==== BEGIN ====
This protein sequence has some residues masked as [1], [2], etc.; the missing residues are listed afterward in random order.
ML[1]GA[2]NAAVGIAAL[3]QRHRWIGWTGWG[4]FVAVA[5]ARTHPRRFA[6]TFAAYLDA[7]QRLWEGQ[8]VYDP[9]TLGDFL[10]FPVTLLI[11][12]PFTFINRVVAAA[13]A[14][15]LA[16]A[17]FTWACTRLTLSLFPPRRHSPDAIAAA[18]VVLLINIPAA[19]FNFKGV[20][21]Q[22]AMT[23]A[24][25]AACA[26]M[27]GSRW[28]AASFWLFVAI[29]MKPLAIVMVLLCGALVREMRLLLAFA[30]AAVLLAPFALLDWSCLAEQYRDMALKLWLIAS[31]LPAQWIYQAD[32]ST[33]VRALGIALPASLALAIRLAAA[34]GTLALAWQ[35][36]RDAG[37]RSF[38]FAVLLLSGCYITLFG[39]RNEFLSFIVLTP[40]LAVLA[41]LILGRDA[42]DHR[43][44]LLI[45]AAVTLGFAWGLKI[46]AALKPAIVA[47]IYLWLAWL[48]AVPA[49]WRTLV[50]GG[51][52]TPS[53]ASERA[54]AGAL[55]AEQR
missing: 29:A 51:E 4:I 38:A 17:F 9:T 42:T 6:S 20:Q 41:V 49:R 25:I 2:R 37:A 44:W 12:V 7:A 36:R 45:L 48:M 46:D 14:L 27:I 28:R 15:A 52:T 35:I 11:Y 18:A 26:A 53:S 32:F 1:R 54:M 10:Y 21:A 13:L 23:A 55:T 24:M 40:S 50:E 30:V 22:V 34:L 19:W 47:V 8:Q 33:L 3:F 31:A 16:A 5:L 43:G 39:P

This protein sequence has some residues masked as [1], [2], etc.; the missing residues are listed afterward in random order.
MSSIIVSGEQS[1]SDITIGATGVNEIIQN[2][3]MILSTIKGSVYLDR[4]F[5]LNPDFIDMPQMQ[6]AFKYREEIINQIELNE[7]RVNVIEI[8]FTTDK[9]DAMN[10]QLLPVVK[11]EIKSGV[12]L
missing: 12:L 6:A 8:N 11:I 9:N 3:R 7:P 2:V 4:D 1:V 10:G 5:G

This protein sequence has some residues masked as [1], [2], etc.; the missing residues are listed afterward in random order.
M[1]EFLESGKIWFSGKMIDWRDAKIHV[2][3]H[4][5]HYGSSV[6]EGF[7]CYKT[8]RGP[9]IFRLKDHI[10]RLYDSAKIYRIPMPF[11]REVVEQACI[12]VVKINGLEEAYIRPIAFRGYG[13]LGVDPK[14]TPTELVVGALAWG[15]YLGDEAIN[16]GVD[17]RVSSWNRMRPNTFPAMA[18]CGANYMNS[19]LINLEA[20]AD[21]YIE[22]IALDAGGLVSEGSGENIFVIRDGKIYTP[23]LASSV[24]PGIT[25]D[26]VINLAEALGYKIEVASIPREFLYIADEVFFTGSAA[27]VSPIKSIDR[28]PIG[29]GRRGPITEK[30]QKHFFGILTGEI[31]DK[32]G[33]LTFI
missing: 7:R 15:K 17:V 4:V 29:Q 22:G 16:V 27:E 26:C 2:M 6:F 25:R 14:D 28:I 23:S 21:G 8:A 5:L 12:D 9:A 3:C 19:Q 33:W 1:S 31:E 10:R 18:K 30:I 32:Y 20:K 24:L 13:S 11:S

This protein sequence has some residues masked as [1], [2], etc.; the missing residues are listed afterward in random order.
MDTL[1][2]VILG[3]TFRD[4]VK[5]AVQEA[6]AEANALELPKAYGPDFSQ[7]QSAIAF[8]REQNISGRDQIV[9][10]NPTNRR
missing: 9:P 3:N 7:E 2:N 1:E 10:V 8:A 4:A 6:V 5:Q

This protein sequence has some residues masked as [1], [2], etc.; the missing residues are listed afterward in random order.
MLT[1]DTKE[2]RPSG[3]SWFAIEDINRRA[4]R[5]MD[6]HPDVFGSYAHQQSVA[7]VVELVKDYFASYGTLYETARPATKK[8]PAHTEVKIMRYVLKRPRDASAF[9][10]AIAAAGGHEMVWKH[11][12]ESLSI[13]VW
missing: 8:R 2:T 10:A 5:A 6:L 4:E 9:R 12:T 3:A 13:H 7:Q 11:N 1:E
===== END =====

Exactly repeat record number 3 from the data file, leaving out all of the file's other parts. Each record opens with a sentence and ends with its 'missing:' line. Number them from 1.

This protein sequence has some residues masked as [1], [2], etc.; the missing residues are listed afterward in random order.
M[1]EFLESGKIWFSGKMIDWRDAKIHV[2][3]H[4][5]HYGSSV[6]EGF[7]CYKT[8]RGP[9]IFRLKDHI[10]RLYDSAKIYRIPMPF[11]REVVEQACI[12]VVKINGLEEAYIRPIAFRGYG[13]LGVDPK[14]TPTELVVGALAWG[15]YLGDEAIN[16]GVD[17]RVSSWNRMRPNTFPAMA[18]CGANYMNS[19]LINLEA[20]AD[21]YIE[22]IALDAGGLVSEGSGENIFVIRDGKIYTP[23]LASSV[24]PGIT[25]D[26]VINLAEALGYKIEVASIPREFLYIADEVFFTGSAA[27]VSPIKSIDR[28]PIG[29]GRRGPITEK[30]QKHFFGILTGEI[31]DK[32]G[33]LTFI
missing: 7:R 15:K 17:V 4:V 29:Q 22:G 16:V 27:E 26:C 2:M 6:F 25:R 14:D 28:I 23:S 21:G 8:A 5:L 12:D 9:A 3:C 19:Q 33:W 1:S 31:E 10:R 18:K 30:I 32:Y 20:K 24:L 13:S 11:S